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Domestic Wood Supply Chain in Bosnia and Herzegovina

CHALLENGE

Bosnia and Herzegovina (BiH) is home to some of the most diverse forests in Europe with over one hundred tree species. 80% of these forests are state-owned, with the remainder owned by a number of individual private owners. The country’s rural population, estimated at 2 million, regards the forest sector as an important source of employment, as well as energy (fuelwood for heating, primarily from forest residues), non-timber forest products (NTFPs, e.g., mushrooms, berries and herbs) and recreation. The forest sector has also been used as a social safety net for vulnerable populations including the elderly, unemployed, war veterans and survivors of recent conflicts. However, productive forest lands are currently under-harvested and underutilized, with forest management plans prescribing a very conservative Annual Allowable Cut (AAC). Some 17 percent of the country’s forest areas are classified as low, degraded forests, while 6 percent is classified as underutilized pasture land or bare landscapes, where natural regeneration to a forest structure could take place, given the right conditions. Therefore, there is great potential to improve both the forest stock in the country and the management of its forests with the overall goal of generating employment and income from the sector. Consequently, improved forest management would allow BiH to take advantage of “use” values (from timber and other products) to provide income for the local population while protecting its “non-use” values (associated with watershed protection and global ecosystem values).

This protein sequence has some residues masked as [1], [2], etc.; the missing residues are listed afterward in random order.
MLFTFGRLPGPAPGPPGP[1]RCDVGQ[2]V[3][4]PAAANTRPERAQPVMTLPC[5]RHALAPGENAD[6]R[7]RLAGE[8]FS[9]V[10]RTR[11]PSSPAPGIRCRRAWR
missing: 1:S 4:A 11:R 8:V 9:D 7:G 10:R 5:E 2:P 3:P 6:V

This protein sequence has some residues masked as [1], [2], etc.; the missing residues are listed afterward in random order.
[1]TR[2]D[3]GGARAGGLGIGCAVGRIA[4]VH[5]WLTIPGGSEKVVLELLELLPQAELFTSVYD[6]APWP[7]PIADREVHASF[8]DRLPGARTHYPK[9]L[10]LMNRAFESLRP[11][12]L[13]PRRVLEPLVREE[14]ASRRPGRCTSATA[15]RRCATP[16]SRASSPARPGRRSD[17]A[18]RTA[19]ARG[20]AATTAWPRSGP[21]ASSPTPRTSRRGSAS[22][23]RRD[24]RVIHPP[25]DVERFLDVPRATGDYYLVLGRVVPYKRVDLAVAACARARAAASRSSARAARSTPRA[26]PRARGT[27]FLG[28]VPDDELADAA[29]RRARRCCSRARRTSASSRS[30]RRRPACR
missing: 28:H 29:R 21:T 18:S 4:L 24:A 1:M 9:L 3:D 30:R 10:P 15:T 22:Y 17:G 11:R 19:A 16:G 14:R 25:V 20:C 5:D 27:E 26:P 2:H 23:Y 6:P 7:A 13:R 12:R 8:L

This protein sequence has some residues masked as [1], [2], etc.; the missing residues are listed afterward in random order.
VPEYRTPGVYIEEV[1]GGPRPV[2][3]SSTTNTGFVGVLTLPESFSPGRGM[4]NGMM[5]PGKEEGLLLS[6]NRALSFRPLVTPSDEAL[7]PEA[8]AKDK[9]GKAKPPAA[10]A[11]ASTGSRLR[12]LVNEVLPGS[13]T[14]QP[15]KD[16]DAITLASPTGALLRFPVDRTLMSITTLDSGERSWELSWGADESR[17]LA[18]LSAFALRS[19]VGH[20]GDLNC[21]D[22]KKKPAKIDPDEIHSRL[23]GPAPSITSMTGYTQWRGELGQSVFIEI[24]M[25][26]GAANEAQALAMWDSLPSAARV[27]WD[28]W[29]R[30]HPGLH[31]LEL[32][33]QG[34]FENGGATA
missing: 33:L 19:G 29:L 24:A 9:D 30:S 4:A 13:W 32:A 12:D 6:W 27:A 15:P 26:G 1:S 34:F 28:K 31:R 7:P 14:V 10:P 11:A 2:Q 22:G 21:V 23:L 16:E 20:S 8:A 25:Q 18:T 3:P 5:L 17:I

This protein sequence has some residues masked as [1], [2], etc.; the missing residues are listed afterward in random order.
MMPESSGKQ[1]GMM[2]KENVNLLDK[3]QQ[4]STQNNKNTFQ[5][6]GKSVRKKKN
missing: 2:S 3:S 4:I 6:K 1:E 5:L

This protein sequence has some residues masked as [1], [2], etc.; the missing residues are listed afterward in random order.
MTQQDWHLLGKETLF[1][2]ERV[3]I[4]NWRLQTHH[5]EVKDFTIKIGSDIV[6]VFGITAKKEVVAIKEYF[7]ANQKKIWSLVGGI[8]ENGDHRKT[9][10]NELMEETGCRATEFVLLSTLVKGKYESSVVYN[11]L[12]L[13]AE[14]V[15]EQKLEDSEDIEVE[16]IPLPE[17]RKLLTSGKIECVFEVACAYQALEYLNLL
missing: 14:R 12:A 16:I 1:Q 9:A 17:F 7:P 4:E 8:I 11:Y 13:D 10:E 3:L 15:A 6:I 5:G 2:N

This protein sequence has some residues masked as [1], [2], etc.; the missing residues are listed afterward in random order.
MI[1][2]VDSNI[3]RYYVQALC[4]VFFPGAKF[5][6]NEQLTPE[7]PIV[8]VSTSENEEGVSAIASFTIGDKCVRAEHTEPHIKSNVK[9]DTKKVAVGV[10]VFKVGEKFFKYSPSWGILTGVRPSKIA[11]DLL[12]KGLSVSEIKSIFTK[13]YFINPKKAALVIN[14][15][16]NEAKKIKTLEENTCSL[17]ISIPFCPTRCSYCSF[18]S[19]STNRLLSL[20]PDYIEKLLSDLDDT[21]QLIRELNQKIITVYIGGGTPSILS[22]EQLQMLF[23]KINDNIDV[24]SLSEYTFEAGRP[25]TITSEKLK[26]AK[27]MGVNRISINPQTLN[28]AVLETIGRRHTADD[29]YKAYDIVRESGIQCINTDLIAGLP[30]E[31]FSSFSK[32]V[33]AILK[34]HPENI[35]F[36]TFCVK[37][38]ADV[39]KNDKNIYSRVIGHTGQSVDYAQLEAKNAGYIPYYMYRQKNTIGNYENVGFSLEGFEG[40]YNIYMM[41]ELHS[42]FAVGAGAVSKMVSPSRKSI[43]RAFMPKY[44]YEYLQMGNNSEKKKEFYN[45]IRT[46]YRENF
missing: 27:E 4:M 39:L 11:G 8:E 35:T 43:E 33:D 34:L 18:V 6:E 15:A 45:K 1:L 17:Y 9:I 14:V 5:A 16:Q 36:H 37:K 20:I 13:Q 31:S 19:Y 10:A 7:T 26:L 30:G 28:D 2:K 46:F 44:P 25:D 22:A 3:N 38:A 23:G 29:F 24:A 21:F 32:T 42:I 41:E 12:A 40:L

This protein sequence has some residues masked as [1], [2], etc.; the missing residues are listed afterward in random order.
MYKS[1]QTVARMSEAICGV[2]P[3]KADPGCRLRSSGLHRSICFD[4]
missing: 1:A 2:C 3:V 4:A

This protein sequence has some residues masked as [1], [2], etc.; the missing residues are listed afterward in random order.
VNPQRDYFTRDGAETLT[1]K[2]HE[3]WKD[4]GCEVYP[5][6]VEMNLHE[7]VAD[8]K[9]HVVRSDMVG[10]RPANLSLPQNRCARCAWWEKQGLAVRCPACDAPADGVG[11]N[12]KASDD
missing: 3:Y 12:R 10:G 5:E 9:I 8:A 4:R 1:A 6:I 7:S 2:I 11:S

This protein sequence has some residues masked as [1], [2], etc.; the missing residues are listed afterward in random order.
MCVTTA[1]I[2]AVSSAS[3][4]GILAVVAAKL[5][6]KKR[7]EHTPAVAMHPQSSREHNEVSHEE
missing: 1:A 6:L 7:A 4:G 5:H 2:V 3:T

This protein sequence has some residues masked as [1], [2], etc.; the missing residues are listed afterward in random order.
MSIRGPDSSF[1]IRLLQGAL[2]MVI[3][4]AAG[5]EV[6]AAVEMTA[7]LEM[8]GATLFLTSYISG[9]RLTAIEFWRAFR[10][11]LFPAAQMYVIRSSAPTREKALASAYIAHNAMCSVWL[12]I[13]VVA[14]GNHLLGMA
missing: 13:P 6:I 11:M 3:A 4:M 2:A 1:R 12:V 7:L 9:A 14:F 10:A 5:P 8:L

APPROACH

The focus of this research centers on the evaluation of each link in the wood processing supply chain for selected product(s) in BiH (in terms of material inputs, labor, costs, etc.) in order to understand the potential for improving efficiencies at each of these steps. An assessment of cost factors will be conducted and offer options to address competitiveness with other important countries in the region supplying the European Union with timber. This analysis will be provided in order to provide a strong basis for wood value chain optimization in the future.

The following planned activities will be undertaken over the course of 12 months:

  1. Selection of supply chain(s) of focus (i.e. energy wood, construction, and furniture, among other uses), defining the methodology(ies) to be used and planning of data collection;
  2. Modelling supply chain dynamics and relationships between actors along the supply chain;
  3. Analysis and preparation of country report and recommendations;
  4. Contribution to global knowledge and methodological development;
  5. Dissemination of the findings at multiple scales

RESULTS

This activity is ongoing. Findings will be shared on this page when they become available.

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Last Updated : 04-25-2018

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